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Chrysanthemums with Moira Mudie - September 14th, 2013

Bright colours are likely what you think of when you hear the word chrysanthemums. However, Moira Mudie began her chrysanthemums workshop by demonstrating brush strokes used in the stems and veins of the leaves, leaving the flower to later. One of the most practical brush strokes for lines is the rat's tail stroke. It begins by pressing, then comes the line and finally a hook ends it.

Moira Mudie's notes on chrysanthemums used this brush stroke for many parts of the chrysanthemum. Another stroke Moira emphasized was the wishbone.

The wishbone is a way of taking a line such as a vein or twig and curving it back toward the main branch or central vein. Yet, as Moira Mudie pointed out, many artists actually paint this line curving backwards, which is not natural.

The leaves were the next element to focus on. The notes from Moira showed how a wet brush with some ink could create effective leaves.

Laying the side of the brush on the paper is the key to creating the leaves.

A slight tip created the tip. Then Moira added the veins.

Another approach to the leaf that Moira demonstrated was the outline.

Then using the rat tail and wishbone strokes, Moira filled in the veins.

Turning to the flower, Moira suggested a brush stroke that began away from the centre of the flower and ended coming towards the centre.

By repeating the pattern, the chysanthemum flower emerged.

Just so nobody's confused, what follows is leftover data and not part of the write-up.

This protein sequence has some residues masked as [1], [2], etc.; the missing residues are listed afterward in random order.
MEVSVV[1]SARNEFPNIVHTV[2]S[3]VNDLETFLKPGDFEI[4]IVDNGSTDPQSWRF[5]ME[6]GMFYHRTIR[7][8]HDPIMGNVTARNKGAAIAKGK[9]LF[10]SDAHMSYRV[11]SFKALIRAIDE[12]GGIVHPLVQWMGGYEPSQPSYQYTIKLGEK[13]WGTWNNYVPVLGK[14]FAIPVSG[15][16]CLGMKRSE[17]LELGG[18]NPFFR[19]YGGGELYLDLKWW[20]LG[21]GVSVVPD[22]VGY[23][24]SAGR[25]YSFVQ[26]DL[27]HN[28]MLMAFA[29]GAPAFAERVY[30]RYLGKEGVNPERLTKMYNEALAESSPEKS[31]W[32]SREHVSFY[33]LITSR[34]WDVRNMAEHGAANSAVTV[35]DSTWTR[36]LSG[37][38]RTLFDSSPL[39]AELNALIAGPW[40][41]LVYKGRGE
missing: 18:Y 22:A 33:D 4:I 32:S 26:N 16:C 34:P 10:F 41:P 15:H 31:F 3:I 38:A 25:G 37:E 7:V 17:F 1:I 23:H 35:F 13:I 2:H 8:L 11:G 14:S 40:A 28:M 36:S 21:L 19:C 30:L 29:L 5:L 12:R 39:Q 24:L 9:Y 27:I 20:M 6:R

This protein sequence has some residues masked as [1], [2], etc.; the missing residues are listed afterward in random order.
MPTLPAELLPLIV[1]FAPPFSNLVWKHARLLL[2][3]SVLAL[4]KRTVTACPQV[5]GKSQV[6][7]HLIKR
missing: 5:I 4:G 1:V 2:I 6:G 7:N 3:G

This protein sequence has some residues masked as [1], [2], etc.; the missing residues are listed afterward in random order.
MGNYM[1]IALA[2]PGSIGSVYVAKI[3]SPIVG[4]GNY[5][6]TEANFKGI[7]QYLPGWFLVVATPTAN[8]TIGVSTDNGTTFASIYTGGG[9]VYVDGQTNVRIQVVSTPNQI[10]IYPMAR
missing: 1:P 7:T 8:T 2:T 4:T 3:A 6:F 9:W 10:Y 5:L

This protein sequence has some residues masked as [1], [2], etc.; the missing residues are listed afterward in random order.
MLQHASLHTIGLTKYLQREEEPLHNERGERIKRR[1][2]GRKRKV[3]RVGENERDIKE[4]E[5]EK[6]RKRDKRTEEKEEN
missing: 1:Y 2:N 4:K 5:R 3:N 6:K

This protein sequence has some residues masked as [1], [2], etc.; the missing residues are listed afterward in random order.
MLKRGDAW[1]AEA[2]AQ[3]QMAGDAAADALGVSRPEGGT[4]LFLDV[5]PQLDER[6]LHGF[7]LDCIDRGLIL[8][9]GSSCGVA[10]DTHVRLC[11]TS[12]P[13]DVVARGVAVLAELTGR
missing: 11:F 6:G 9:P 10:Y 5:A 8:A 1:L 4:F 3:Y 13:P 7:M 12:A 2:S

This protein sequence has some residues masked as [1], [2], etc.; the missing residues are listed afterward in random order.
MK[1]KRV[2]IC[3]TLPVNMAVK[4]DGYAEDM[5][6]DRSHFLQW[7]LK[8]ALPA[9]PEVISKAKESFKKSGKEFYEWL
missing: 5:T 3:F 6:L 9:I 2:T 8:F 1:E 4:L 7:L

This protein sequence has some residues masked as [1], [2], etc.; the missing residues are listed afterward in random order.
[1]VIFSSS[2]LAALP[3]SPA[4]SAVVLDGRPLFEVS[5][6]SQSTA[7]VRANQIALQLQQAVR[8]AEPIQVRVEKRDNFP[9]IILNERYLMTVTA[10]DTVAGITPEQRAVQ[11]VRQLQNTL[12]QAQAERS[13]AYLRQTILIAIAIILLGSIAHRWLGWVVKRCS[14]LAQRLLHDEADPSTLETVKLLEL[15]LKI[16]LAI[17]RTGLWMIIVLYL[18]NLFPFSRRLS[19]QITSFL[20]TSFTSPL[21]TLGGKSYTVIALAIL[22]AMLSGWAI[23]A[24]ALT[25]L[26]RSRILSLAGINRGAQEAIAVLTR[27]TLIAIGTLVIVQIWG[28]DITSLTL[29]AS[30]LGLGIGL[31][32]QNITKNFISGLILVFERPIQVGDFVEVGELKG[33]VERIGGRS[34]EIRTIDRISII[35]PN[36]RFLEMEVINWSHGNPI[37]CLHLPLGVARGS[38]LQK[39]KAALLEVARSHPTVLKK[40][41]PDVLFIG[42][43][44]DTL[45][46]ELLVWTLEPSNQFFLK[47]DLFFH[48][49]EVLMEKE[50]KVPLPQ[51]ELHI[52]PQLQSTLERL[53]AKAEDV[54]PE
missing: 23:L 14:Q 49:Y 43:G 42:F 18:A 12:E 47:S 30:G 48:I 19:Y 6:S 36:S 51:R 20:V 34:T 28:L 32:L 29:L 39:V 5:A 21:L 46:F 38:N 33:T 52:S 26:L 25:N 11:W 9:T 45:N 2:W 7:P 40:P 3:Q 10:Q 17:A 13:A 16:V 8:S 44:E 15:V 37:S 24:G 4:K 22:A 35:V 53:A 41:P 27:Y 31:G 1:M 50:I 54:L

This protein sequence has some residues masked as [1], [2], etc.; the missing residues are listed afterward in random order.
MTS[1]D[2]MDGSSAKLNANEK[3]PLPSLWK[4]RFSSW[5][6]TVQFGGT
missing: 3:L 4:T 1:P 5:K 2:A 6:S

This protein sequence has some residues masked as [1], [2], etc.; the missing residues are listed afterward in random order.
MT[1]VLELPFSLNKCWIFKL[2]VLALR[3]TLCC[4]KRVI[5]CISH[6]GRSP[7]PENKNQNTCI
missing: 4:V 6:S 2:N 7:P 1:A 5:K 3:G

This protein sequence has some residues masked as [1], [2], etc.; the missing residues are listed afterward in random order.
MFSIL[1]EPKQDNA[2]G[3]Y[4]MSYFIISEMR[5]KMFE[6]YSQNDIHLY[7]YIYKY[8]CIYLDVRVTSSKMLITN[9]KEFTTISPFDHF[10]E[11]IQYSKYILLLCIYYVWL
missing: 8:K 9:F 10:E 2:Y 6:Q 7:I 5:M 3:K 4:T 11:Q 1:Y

Don't make the petal strokes too regular, Moira Mudie advised. Add some random petals.

Moira begin working on a composition to tie the parts together for the artists attending the workshop. Moira began with the leaves.

A colour for the flower adds a vivid and dramatic effect to the composition of the painting.

Moira used the petal strokes shown earlier to create a crimson red flower.

Observant workshop participants watched as the painting came together.

A variety of small and large flowers offset by a variety of green leaves created an engaging painting.

The complete work also had an effective layout on the paper, something that was also discussed in the workshop.

White ink on black leaves was another approach shown by Moira Mudie.

White ink can be used for the veins or to reflect light on dark leaves.

On the wall, Moira pinned some of her chrysanthemums. Paintings with many colors and shades can be painted over days or weeks.

A black and white chrysanthemum can use a tiny coloured bug crawling across a leaf as a contrast.

A moon was used for a backgound to this chrysanthemum. Moira suggested to play with the position of the moon.

A dynamic chrysanthemum with a spontaneous feel can also make a memorable painting.

Moira demonstrated a technique to add a moon to a painting. First cut one out and use a lead pencil arount the edge.

On the painting, use some paper to spread the graphite away from the moon cut out.

You can learn more about Moira Mudie in the links section, including her book that contains many insights into oriental painting.